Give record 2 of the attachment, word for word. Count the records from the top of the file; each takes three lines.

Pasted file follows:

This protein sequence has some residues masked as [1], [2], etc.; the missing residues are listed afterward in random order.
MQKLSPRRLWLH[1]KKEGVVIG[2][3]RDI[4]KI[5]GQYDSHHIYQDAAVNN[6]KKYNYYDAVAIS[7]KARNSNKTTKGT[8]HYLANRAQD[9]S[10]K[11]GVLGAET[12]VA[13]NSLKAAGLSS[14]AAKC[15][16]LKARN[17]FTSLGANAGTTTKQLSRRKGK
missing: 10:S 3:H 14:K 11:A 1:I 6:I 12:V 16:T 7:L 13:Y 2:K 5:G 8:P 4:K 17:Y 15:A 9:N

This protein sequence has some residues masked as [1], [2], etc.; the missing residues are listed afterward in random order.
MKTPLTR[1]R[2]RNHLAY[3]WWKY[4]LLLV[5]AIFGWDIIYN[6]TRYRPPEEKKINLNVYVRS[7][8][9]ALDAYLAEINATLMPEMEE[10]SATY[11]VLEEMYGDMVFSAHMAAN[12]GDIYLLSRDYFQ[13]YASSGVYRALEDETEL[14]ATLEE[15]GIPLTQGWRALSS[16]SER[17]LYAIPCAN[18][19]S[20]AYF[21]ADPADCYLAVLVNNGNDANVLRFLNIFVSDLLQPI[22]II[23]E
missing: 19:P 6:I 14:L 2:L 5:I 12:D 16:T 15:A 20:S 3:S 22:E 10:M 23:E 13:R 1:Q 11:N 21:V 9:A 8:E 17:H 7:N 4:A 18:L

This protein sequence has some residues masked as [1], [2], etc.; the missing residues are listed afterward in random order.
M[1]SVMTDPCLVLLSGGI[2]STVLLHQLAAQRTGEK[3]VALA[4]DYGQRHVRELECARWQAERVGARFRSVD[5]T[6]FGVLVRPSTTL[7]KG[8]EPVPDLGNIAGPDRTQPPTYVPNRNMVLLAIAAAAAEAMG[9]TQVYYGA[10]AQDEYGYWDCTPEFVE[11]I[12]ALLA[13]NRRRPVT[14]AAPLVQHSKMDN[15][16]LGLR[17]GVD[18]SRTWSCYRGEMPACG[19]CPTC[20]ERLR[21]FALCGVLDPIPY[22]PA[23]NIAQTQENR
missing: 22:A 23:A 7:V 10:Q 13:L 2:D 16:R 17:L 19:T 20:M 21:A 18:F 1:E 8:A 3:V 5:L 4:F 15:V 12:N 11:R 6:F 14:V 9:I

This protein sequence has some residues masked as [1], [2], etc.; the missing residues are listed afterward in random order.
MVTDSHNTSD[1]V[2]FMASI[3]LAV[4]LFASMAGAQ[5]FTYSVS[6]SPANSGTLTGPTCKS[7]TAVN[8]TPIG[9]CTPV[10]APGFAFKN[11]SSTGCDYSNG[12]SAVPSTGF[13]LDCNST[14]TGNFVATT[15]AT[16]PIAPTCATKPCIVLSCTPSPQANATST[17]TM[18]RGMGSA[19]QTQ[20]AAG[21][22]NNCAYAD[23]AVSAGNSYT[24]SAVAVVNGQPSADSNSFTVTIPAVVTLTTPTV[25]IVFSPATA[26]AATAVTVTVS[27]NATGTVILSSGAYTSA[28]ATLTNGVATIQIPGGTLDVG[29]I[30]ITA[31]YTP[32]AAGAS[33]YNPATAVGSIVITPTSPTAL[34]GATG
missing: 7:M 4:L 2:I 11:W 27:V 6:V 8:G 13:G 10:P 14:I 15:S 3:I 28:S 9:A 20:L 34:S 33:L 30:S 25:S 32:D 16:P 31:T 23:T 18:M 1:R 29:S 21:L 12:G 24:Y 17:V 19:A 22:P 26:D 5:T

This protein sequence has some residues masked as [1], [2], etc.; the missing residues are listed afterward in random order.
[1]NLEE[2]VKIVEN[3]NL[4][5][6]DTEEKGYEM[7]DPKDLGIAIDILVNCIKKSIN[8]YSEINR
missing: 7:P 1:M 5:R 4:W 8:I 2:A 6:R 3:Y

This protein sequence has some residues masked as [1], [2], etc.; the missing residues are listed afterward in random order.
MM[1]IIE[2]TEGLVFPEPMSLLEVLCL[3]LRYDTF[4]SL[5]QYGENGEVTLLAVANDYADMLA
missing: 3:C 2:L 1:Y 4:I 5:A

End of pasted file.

This protein sequence has some residues masked as [1], [2], etc.; the missing residues are listed afterward in random order.
MKTPLTR[1]R[2]RNHLAY[3]WWKY[4]LLLV[5]AIFGWDIIYN[6]TRYRPPEEKKINLNVYVRS[7][8][9]ALDAYLAEINATLMPEMEE[10]SATY[11]VLEEMYGDMVFSAHMAAN[12]GDIYLLSRDYFQ[13]YASSGVYRALEDETEL[14]ATLEE[15]GIPLTQGWRALSS[16]SER[17]LYAIPCAN[18][19]S[20]AYF[21]ADPADCYLAVLVNNGNDANVLRFLNIFVSDLLQPI[22]II[23]E
missing: 19:P 6:I 14:L 2:L 5:I 12:D 16:T 15:A 20:S 3:S 22:E 10:M 23:E 13:R 1:Q 11:N 21:V 9:A 8:E 17:H 7:N 4:A 18:L